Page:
Pianist Lang Lang performed with the National Symphony Orchestra on Nov. 4. (Detlef Schneider)

The pianist Lang Lang is one of today’s most popular, gifted and divisive performers. At a time when fewer and fewer classical artists are able to sell out a concert hall, he has mass appeal — as demonstrated on Sunday afternoon by the diverse crowd that filled the Kennedy Center for his recital. And there’s no denying his enormous talent. It’s his style that gets people talking. On Sunday, he swayed over the keys, conducted his own playing by gesturing with whatever hand happened to be free, dragged out Adagios melodramatically. This is too overdone for Mozart, some of us say, and dismiss him as exaggerated, a sell-out. And crowds continue to come.

Whatever you think of Lang Lang, it’s a feather in the cap of the National Symphony Orchestra to have snared him for a week-long residency at the Kennedy Center — six performances, including a different Beethoven concerto every night of his three concerts with the full orchestra. The draw was the orchestra’s equally divisive music director, Christoph Eschenbach, who will perform with and conduct him later in the week, and whom the pianist, in remarks at the end of Sunday’s program, called “my favorite musician in the entire world.”

Over the years, my reaction to Lang Lang has gradually moved from initial appreciation of his talent to the head-shaking disapproval I share with many colleagues at what we see as his excesses. Sunday’s recital started off with what seemed to me more of the same: the light contours of Mozart’s early G Major sonata, K. 283, stretched to the breaking point and asked to carry an emotional freight beyond its ability to sustain. The second movement slowed to a crawl and exuded Big Emotion; the third movement became a jaunty gallop that seemed to signal to the audience, “Isn’t this jolly?” in a slightly too brittle tone. Everything seemed to have quotation marks around it. Two more Mozart sonatas followed, all marked by similar intensity: the left hand crashing down chords while the right hand sustained a gossamer web of sound in the second movement of the A minor sonata, K. 310; or the pervasive air of melancholy that bled from the Adagio opening of the E-flat major sonata, K. 282, into what is usually the more cheerful sonata form section that follows it.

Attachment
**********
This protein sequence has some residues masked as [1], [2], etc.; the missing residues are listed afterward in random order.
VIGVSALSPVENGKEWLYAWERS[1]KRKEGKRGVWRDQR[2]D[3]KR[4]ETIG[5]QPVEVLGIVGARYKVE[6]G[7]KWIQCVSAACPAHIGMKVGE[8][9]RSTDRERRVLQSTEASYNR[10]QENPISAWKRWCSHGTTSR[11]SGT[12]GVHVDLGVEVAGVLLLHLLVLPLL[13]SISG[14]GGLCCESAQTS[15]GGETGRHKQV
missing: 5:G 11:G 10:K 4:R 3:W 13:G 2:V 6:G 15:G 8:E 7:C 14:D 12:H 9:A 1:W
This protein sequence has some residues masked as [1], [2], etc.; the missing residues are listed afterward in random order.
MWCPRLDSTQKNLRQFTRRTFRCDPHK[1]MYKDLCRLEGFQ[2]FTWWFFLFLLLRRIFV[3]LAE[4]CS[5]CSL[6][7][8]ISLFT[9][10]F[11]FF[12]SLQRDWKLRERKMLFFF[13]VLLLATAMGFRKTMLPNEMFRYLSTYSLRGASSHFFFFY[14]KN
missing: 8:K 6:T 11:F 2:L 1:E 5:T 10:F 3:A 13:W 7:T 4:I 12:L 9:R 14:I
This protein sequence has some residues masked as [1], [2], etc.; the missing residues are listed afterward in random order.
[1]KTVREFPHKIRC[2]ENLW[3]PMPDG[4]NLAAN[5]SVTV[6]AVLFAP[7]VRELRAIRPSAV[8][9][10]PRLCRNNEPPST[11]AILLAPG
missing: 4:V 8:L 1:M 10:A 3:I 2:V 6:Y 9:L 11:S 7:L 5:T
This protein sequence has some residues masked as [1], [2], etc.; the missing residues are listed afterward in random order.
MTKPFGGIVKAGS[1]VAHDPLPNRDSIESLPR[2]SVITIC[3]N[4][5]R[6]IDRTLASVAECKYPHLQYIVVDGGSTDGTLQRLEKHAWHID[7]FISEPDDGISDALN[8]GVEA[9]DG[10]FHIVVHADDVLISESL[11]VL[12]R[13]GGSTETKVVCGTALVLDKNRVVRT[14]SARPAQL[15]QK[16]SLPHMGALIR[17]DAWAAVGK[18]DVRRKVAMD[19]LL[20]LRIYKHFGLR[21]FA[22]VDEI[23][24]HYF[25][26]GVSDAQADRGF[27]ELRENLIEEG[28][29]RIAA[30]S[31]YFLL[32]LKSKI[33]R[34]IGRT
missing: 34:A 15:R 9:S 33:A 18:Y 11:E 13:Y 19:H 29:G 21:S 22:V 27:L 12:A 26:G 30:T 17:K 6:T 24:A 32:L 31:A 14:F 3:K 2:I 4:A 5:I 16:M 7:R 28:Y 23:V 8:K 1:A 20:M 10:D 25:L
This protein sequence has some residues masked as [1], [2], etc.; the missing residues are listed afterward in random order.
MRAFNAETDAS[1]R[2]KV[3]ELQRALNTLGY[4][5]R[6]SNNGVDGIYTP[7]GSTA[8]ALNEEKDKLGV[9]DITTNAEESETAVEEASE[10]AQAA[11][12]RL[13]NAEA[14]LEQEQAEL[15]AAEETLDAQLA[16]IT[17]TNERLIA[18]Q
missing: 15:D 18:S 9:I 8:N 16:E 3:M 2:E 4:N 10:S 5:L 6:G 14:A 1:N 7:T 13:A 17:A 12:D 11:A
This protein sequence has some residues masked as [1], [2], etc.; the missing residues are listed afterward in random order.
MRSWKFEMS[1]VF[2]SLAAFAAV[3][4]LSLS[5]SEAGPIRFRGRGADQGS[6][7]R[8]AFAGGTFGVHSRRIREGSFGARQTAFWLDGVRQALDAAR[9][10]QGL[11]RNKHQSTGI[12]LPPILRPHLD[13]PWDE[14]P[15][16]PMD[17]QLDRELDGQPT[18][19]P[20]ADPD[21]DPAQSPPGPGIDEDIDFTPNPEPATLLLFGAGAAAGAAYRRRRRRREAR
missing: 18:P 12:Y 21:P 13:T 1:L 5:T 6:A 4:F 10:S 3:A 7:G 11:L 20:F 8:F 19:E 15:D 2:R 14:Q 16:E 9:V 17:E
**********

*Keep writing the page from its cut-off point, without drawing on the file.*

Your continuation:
All of this is expressed through some sheerly beautiful playing. Lang Lang can spin a line of music up the keyboard in a single, slender, shimmering ribbon, getting smaller and smaller, touching on dynamic nuances beyond what you thought you were able to perceive; he did it again and again, just in case you thought it was an accident. Indeed, I can never stop listening when Lang Lang plays; he makes sure you follow along. I may not like what he’s doing, but I surely do hear that he’s doing it. I have always taken this as a sign of his populism: his playing is so transparent he’s making sure he spells it out for the crowd.

But as I listened on Sunday I idly began to question the facility of dismissing this major figure on the music scene as merely a talented showman. His recital program certainly didn’t pander: three Mozart sonatas followed by all four Chopin ballades. The Chopin, of course, is a more fitting vehicle for Lang Lang’s brand of emoting; the big-keyboard, big-gesture music that more easily accommodates his extremes of mood and his various ways of pushing the envelope. It sounded pretty terrific.

And when I say it’s a “more fitting vehicle,” it’s probably a sign that I, and you, should stop and think about what we mean when we say something is appropriate to Mozart and something else isn’t. We have reams of information about period style that informs our current sense of how Mozart should be played. Partly based on that, I want Mozart to be springy, resilient, innocent, clear — any or all of those things, but in some combination Lang Lang didn’t give me.

But prescriptions are a dangerous thing in the world of art. Lang Lang offers something else — originality. Is his interpretation a distortion, a monumental gesture to stereotypes of classical music as Great Art, as I heard it? Or is it an individual approach showing the way that a pianist in the 21st century can embrace works of the 18th and make them his own?

Listening on Sunday, and battling my dislike of the way he played the Mozart, I wondered if my negative review might be the kind of thing people quote 40 years hence to laugh at the cluelessness of conformity when confronted with a new voice doing things as they hadn’t ever been done before. Is Lang Lang a sell-out, or a genius, or a little of both? I don’t know, but he makes me think and he makes me listen — which I can’t say of every artist.